Soccer players who repeatedly head balls may be at higher risk of impaired cognitive brain functioning than previously thought. While unintentional head impact due to collisions was the only culprit being associated with negative effects on players’ cognitive abilities, a recent study finds that heading soccer balls should also be considered as a risk to brain health, reports Science Daily. The study conducted by researches at Albert Einstein College of Medicine on 308 adult soccer players, ages 18-55, showed that players who frequently headed the ball did not do well when tested for attention, psychomotor speed and memory. Apparently, while repetitive soccer ball headings do not seem to cause immediate injury, they may have a cumulative effect over time.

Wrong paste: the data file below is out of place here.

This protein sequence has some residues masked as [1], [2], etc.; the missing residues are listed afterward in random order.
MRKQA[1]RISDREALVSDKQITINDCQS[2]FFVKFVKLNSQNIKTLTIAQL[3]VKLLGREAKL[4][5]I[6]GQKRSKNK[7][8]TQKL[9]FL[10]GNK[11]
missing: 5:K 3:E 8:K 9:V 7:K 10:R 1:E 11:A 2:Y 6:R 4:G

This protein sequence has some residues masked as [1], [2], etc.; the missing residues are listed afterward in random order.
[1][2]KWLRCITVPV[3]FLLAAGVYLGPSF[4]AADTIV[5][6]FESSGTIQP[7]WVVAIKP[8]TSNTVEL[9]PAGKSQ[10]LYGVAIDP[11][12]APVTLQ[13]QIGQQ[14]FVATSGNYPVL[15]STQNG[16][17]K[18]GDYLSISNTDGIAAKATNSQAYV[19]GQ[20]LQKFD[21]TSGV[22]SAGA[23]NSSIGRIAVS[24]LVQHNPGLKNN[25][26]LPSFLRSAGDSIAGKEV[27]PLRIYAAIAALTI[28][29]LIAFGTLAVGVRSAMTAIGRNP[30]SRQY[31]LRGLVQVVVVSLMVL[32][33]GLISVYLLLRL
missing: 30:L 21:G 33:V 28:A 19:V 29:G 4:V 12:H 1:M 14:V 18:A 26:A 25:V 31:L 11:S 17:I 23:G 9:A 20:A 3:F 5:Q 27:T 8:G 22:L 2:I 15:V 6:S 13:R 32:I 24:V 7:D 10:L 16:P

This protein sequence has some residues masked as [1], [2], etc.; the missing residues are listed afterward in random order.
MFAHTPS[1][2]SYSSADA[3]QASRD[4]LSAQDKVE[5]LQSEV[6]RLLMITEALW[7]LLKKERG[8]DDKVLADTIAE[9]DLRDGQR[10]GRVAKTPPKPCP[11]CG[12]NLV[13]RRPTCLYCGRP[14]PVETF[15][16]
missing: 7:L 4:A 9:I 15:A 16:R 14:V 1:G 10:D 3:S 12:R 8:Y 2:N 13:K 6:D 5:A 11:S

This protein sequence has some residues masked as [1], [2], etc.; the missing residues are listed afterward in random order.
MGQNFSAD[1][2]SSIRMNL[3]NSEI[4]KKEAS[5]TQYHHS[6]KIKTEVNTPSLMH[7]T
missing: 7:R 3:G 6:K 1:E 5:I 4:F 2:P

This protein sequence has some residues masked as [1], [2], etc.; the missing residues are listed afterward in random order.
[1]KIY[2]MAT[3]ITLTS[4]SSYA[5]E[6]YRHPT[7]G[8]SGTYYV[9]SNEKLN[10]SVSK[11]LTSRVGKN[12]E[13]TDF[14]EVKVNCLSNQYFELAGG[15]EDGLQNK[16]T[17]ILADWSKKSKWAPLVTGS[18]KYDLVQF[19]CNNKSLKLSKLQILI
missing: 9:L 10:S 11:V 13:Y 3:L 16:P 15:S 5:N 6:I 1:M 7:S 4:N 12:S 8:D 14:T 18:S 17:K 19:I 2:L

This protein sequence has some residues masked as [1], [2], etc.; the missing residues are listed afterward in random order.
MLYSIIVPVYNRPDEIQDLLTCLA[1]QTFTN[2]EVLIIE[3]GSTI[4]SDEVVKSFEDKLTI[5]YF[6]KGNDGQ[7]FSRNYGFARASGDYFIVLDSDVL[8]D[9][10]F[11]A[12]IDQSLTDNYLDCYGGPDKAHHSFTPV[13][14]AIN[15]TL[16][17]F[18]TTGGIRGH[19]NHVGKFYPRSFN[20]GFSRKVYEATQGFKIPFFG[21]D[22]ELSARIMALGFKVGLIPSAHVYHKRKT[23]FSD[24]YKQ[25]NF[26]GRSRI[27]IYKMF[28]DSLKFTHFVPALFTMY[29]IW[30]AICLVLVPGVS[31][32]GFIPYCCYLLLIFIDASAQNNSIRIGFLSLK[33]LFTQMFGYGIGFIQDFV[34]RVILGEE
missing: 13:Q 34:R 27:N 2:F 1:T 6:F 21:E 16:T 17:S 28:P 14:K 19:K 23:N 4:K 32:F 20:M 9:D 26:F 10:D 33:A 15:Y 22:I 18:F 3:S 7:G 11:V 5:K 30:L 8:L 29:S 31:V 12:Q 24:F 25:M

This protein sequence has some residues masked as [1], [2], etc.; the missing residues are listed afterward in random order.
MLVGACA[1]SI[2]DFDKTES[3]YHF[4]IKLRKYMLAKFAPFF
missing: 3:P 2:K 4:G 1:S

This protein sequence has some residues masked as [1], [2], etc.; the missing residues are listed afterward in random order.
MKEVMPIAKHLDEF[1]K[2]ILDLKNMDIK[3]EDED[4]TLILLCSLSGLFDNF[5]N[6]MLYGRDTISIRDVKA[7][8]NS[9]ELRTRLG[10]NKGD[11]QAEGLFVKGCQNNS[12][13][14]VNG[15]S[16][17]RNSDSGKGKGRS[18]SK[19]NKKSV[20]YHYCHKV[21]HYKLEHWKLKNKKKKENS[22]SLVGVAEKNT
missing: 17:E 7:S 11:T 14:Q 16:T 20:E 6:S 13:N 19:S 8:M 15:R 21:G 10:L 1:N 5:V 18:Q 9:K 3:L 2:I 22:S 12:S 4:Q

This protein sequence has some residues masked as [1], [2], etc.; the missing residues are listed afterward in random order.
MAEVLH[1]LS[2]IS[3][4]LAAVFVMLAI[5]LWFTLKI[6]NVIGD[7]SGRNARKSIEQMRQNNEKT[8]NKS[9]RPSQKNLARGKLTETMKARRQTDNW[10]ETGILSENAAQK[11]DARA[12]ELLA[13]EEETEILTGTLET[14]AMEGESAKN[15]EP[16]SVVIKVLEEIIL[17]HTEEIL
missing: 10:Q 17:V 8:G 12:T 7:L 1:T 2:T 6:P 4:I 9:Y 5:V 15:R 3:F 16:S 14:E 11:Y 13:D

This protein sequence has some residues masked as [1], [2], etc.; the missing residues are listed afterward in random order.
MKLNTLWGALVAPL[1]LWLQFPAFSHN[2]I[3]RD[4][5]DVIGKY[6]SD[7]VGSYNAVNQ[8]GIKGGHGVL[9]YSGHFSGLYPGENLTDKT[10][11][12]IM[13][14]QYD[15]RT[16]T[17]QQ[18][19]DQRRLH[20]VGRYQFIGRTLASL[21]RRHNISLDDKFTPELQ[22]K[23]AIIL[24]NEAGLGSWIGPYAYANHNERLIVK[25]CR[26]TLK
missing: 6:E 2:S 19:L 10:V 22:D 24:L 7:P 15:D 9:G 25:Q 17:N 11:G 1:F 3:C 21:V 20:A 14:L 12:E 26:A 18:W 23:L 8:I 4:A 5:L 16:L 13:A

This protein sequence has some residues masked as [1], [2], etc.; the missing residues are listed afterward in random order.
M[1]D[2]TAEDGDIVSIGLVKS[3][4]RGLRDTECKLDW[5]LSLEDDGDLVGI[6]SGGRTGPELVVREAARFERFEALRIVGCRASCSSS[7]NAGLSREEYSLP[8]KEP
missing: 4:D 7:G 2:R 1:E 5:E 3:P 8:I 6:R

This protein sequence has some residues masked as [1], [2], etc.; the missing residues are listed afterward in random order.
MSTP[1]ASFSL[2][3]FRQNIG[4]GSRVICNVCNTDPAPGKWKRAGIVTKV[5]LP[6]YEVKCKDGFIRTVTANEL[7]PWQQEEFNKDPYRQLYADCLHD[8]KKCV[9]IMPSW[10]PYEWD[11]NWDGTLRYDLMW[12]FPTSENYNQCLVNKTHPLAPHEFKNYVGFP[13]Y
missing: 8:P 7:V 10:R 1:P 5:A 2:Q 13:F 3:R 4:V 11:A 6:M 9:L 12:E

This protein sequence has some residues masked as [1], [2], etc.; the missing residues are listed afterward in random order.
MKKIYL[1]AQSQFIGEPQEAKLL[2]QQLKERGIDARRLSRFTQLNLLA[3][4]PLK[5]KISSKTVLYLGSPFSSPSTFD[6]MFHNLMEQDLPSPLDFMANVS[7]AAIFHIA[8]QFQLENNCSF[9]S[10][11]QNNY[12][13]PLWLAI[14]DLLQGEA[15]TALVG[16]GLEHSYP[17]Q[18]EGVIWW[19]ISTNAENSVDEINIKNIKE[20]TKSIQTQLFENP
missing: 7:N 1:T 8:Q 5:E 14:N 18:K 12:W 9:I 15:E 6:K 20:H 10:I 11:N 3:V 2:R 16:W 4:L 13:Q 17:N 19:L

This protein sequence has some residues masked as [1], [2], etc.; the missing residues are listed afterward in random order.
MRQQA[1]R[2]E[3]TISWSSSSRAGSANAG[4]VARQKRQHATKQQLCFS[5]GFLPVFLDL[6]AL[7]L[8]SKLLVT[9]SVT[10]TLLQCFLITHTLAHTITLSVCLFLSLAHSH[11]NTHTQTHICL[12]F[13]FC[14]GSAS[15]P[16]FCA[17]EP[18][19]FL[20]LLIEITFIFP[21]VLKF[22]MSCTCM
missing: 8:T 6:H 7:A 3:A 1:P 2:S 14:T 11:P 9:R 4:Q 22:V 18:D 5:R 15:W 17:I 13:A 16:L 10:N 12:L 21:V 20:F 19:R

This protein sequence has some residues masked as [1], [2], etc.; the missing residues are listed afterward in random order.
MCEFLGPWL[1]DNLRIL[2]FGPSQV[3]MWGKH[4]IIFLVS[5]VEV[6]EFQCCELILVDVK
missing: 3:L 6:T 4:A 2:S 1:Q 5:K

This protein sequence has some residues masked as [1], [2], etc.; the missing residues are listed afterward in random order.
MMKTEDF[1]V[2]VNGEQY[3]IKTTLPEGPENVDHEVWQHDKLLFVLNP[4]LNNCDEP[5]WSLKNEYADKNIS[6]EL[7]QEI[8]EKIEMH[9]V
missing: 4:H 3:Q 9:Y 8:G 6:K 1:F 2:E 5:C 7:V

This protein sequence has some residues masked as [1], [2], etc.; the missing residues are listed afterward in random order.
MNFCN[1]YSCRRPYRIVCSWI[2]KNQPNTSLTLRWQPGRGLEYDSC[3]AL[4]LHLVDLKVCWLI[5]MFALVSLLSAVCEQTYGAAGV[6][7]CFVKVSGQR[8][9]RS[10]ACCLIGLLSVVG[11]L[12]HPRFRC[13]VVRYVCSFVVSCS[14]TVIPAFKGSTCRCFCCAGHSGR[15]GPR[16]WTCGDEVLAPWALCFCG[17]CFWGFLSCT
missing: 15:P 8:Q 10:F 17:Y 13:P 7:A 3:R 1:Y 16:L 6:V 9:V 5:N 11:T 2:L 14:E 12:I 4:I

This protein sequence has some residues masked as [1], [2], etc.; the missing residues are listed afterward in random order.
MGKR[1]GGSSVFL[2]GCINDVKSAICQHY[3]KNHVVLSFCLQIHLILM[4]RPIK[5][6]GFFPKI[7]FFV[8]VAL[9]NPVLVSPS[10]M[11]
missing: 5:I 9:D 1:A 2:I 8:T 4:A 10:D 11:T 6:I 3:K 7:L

While a recent study at Albert Einstein College of Medicine finds that heading soccer balls repeatedly may pose similar health risks as collisions to cognitive brain function, there is not yet enough research to suggest a specific, definitive danger point, cautions Greg Kruppa in Detroit News. Therefore, he cautions, soccer players, parents and coaches should not start worrying about soccer ball heading. The study’s lead author, Dr. Michael Lipton, says that there is not enough information yet to conclude just how much heading may cause brain impairment and that more research is required to pinpoint an exact danger point before changing the way soccer is played. In the meantime, he suggests that efforts to reduce long-term injuries should not just focus on studying collisions but also headings.